Working to reduce abortions, as a strategy
to find common ground between the pro-life and pro-choice communities,
has recently garnered much attention and debate. Will Saletan’s New York Times op-ed, This
is the way culture wars end,
and Jodi Jacobson’s recent piece, Looking for Common
Ground on Abortion? You’re Standing On It recently took up the proposition.
Proponents of this strategy, including Saletan, suggest that abortion reduction makes political
sense because it can bring together two historically polarized camps: those who
oppose abortion outright, and pro-choice advocates who (rightly) consider
abortion largely to result from the need to better prevent unintended
pregnancy. According to the abortion reduction proponents, public and
political support for contraception, comprehensive sex education and
other measures can be expanded if we work toward an ultimate goal of fewer abortions.
Critics of the abortion reduction
paradigm (at least within the pro-choice community, including Jacobson), point out shortcomings
of this approach: the persistent focus on the fetus and abortion instead
of women and women’s health and autonomy, the anti-contraception agenda
of many in the anti-abortion community, and the fact that not all abortions
are the consequence of a failure to prevent unintended pregnancy but
instead result from unforeseeable, unpreventable circumstances often
relating to the pregnant woman’s health. Also of concern to
critics of this approach is the promulgation of stigma inherent in a
strategy organized around abortion as the common enemy.
Saletan proposes that abortion rates be adopted as a measure of our success
promoting contraception. And, indeed, abortion reduction as a guiding principle for
women’s reproductive health policy has real world implications: if our goal is to reduce abortions, then a lower abortion rate should
be the measure. So what smells?
As researchers and advocates
we commend the attention to reproductive health, but wonder how we should
approach the proposed measure of lower abortion rates. Jacobson presents
a compelling argument for better sexuality education and ensuring access
to contraception as a way to ultimately reduce abortions. We wholeheartedly
support Jacobson’s call for improved access to prevention and share
her vision that this will ultimately result in a decline in abortion
rates, but before we see that decline we may very well see an increase
in abortion rates in this country, and that should hardly be regarded
as a failure. Here are a few reasons why.
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First, we are limited in our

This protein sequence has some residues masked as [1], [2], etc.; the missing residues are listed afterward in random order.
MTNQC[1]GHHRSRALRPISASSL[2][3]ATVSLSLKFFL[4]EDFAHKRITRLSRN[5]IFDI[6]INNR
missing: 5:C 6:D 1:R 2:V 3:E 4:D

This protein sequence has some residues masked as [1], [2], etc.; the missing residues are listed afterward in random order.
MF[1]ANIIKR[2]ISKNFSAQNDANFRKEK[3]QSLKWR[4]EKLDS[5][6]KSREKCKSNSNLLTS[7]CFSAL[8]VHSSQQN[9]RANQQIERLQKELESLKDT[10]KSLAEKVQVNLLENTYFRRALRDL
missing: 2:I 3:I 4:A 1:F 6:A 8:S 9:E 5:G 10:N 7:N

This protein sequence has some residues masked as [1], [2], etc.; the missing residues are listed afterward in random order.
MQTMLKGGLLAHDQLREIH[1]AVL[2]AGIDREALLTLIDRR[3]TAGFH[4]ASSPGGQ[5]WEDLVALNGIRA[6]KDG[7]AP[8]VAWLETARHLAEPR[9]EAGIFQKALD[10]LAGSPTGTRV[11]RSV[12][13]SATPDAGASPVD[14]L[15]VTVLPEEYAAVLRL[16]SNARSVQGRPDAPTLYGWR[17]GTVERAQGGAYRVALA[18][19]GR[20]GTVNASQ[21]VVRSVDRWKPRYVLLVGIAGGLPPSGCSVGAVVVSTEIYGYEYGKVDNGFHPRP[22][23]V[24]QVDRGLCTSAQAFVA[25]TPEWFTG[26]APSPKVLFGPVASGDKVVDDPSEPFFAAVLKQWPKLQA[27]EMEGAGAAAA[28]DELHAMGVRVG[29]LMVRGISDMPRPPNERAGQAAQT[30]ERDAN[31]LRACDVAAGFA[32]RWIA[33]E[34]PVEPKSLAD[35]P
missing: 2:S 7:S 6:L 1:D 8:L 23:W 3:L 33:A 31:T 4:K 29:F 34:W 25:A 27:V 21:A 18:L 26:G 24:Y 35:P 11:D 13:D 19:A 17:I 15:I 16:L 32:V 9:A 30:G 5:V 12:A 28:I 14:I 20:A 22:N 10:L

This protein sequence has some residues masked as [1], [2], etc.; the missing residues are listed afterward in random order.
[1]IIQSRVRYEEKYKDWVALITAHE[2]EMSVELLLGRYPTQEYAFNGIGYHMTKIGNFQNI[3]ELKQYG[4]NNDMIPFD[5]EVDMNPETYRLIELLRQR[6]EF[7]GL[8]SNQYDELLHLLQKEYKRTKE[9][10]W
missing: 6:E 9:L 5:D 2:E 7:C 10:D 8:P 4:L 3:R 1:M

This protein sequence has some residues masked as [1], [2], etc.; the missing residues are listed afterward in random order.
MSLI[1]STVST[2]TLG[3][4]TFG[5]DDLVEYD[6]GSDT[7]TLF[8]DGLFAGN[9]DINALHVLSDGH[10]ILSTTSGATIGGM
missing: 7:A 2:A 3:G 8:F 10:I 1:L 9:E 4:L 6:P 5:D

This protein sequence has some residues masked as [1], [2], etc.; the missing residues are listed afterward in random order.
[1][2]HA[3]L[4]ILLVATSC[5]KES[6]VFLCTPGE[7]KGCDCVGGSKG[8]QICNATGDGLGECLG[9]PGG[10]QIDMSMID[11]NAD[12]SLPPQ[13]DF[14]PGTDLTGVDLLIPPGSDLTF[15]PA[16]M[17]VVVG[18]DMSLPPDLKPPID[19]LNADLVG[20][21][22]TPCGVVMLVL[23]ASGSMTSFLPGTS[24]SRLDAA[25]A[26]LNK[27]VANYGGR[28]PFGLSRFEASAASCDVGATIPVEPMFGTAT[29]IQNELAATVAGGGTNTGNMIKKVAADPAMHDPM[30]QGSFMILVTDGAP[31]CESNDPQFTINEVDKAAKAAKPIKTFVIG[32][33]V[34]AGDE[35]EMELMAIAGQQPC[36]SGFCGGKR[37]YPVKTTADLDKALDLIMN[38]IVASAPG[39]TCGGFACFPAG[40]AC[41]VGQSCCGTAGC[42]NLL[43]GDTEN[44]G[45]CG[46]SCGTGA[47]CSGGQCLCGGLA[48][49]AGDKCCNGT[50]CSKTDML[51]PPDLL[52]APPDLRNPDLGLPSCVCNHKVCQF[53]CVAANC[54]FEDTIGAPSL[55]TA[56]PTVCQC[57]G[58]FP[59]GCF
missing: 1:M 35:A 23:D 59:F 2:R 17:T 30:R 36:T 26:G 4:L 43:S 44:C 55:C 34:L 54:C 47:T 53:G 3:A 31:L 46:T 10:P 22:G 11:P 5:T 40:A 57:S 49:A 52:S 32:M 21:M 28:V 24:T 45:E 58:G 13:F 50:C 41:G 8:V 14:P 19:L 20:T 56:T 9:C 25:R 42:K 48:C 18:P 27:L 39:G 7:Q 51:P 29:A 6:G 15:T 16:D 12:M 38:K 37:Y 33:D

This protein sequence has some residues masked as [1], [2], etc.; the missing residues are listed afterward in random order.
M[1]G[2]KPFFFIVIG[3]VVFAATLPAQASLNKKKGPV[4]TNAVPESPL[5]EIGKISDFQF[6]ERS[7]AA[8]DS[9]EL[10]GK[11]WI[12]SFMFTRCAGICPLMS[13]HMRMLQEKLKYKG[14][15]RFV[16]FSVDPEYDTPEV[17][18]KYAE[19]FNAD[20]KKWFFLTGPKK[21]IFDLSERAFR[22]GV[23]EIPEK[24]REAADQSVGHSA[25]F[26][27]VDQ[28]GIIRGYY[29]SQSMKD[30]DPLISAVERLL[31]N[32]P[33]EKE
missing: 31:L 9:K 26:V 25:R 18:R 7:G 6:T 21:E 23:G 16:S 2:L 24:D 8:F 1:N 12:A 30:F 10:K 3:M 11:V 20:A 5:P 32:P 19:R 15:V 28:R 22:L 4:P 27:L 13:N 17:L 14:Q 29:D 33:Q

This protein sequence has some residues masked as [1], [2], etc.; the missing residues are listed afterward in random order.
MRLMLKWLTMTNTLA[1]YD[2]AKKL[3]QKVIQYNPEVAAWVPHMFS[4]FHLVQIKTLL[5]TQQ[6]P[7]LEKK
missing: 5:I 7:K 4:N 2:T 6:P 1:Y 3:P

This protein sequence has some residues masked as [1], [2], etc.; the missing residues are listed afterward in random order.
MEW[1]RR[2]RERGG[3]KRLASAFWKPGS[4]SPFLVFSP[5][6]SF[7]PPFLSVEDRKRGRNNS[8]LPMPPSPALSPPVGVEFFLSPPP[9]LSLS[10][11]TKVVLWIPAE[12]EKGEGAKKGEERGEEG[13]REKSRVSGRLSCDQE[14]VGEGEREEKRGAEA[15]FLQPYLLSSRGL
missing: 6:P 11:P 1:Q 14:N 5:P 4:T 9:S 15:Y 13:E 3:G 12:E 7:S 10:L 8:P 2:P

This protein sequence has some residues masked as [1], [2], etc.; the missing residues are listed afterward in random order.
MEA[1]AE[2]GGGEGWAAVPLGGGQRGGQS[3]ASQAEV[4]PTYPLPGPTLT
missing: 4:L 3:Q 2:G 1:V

understanding of what current abortion rates mean. Does a low
abortion rate mean that women aren’t having unintended pregnancies?
Or is it because they can’t – or are too afraid or ashamed to – get
the abortion they would choose otherwise? Common sense would suggest
that the current multitude of anti-abortion laws might indeed be preventing
some women from having abortions – this is, after all, their intent.
Examining state differences in abortion rates also provides some insight
into what "low" and "high" abortion rates might mean.
In 2005, New York had the highest abortion rate (38.2 abortions/100,000
women 15-44) and Wyoming the lowest (.7). What does this mean?
Do Wyomingites use contraception more consistently and effectively? Or, do they have difficulty
accessing abortion because there are only two providers in the entire
state (compared to New York’s 261)? It is impossible to view Wyoming’s
low rate as success without concern that women who need abortion care
can’t access it.
Aiming for a reduction in abortion
also begs the question of what qualifies as a "good" abortion rate.
What is our targeted goal? 30/100,000? 20? 10? 0? How will
we know that we have achieved a goal that reflects both success in preventing
unintended pregnancies but also access to a service that women die trying
To use the abortion rate as a valid
indicator of success at preventing unintended pregnancy, we must first
ensure the accessibility of abortion. We must remove onerous laws
and increase the availability of accessible services, and accept that
in doing so the abortion rate may first go up. Whatever approach
is ultimately taken, ensuring women can access the care they need is
the only meaningful starting place.